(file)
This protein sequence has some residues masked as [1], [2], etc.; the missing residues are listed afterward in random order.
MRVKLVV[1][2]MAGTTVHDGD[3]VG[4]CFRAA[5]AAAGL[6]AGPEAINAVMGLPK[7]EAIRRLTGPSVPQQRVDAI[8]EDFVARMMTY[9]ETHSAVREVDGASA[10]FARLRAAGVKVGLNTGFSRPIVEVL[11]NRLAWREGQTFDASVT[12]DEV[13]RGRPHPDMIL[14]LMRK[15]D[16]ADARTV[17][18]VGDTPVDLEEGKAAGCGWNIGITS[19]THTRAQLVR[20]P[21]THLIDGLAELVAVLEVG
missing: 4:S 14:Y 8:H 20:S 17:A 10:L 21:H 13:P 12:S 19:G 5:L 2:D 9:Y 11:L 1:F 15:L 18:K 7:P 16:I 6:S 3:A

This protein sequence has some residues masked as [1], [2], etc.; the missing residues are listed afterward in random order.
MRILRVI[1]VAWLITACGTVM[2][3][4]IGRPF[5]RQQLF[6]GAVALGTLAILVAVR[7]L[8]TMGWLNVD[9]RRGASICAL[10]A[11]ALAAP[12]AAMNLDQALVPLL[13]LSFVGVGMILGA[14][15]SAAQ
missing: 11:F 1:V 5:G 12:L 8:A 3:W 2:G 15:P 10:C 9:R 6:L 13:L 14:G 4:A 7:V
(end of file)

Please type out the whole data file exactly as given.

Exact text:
This protein sequence has some residues masked as [1], [2], etc.; the missing residues are listed afterward in random order.
MRVKLVV[1][2]MAGTTVHDGD[3]VG[4]CFRAA[5]AAAGL[6]AGPEAINAVMGLPK[7]EAIRRLTGPSVPQQRVDAI[8]EDFVARMMTY[9]ETHSAVREVDGASA[10]FARLRAAGVKVGLNTGFSRPIVEVL[11]NRLAWREGQTFDASVT[12]DEV[13]RGRPHPDMIL[14]LMRK[15]D[16]ADARTV[17][18]VGDTPVDLEEGKAAGCGWNIGITS[19]THTRAQLVR[20]P[21]THLIDGLAELVAVLEVG
missing: 4:S 14:Y 8:H 20:S 17:A 10:L 21:H 13:P 12:S 19:G 5:L 2:D 9:Y 11:L 1:F 15:L 18:K 7:P 16:I 6:S 3:A

This protein sequence has some residues masked as [1], [2], etc.; the missing residues are listed afterward in random order.
MRILRVI[1]VAWLITACGTVM[2][3][4]IGRPF[5]RQQLF[6]GAVALGTLAILVAVR[7]L[8]TMGWLNVD[9]RRGASICAL[10]A[11]ALAAP[12]AAMNLDQALVPLL[13]LSFVGVGMILGA[14][15]SAAQ
missing: 11:F 1:V 5:G 12:L 8:A 3:W 2:G 15:P 10:C 9:R 6:L 13:L 14:G 4:A 7:V